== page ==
Tucson Village Farm hosts several programs that teach families the importance of healthy eating.

If you've ever been told by your doctor to eat more veggies, maybe it's time for a visit to the farm-acy.

Some Tucson families will be doing just that Saturday after being given an actual prescription to attend the Tucson Village Farm to learn about the importance of healthy eating.

"It's sort of like Candyland," said Elizabeth Sparks, a 4-H agent at the farm. "We're calling it Veggie Land and people will go around the farm from one station to the next doing things like learning about sugary drinks, tending to the chickens or making healthy recipes."

The event is part of a program called FARMacy where El Rio Health Center doctors write a prescription for at-risk families to attend Tucson Village Farm.


Third and fourth graders at the Tucson Village Farm (from left to right) Aure Guerrero, Eduardo Barrita Martinez, Amon Subba, James Rai, and Aiden Kill participate in the 4-H and UnitedHealthcare kick off for the 4-H Food Smart Families program to make healthy living a greater part of 4-Hers everyday lives. At the event students and community leaders participated in multiple training sessions to learn about food how to secure it, use it and cook it, and make choices that enhance their health and well-being.

Photo courtesy Brian Forbes Powell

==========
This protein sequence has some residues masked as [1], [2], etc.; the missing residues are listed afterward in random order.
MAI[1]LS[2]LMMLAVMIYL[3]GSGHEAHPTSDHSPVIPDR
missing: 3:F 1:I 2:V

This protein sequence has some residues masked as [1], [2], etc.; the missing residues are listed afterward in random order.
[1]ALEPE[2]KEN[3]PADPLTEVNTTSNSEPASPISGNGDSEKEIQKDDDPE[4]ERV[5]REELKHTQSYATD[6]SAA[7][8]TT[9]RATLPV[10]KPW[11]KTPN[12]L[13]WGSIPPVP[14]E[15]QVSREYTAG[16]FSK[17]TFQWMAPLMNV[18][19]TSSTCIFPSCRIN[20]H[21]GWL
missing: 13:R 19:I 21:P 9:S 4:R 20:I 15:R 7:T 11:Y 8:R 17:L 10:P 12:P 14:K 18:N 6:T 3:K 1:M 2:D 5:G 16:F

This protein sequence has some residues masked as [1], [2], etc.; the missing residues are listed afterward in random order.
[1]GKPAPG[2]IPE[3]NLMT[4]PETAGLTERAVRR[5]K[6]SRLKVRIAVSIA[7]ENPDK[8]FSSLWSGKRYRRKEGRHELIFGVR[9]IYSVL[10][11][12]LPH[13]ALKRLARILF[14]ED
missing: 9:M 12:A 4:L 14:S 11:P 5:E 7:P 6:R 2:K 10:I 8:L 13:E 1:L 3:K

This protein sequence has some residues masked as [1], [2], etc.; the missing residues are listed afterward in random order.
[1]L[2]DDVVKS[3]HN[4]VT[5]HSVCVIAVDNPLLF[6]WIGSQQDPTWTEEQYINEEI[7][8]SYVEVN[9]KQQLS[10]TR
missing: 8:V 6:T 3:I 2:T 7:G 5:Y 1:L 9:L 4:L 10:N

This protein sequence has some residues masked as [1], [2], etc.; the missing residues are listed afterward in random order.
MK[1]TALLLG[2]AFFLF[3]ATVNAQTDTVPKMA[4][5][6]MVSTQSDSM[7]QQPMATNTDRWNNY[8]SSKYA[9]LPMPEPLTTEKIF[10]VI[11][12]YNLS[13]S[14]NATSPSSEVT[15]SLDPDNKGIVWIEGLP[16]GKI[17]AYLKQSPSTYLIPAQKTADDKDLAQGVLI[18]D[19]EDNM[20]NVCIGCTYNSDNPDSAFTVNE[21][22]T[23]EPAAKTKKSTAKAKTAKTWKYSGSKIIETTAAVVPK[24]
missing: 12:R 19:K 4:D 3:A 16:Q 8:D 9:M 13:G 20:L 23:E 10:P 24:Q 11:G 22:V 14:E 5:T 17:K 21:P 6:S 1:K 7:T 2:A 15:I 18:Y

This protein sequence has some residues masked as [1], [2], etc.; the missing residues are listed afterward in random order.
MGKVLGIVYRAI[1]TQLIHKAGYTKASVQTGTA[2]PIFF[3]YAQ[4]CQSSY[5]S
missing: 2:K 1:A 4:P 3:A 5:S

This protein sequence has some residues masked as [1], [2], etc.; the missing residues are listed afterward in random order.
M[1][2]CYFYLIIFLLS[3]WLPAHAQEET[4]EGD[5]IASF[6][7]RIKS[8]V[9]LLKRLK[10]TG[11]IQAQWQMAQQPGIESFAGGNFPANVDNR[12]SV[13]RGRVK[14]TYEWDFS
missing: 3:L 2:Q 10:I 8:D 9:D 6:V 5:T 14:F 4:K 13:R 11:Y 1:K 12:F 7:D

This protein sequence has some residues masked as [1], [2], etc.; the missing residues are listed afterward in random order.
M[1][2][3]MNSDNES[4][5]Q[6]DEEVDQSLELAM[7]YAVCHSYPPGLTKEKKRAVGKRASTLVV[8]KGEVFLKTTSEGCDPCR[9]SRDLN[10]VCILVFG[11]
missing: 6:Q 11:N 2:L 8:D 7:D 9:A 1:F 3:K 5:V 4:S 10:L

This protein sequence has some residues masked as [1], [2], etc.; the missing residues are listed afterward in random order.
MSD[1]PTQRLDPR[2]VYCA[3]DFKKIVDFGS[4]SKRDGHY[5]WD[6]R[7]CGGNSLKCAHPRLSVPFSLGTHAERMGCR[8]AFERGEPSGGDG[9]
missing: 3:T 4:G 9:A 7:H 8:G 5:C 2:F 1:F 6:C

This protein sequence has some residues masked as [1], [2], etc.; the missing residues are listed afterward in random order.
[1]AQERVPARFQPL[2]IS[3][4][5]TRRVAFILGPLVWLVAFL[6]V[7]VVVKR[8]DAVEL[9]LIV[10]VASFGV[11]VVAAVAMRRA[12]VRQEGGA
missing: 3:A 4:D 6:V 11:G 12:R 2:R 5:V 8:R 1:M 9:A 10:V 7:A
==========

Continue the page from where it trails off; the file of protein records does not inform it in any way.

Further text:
FARMacy, which is funded through the Haury Foundation at the University of Arizona, is designed to help prevent childhood obesity, Type 2 Diabetes and other nutrition-deficit health problems.

"We started piloting the FARMacy program in the fall," Sparks said. "We've only done it a few times, but it's been very successful. Families and doctors love it."

No prescription to go? No worries. The event is open to the public and families are invited to attend. 

If you go

What: FARMacy

When: Saturday, Feb. 17, 9 a.m. to noon

Where: Tucson Village Farm, 4210 N. Campbell Ave. (on the east side of the farm)

Cost: Free

Info: The farm is also hosting a service day during the same hours on the west side, where families can volunteer to help with farm chores, participate in family activities and eat farm-fresh veggie snacks.

Angela Pittenger | This Is Tucson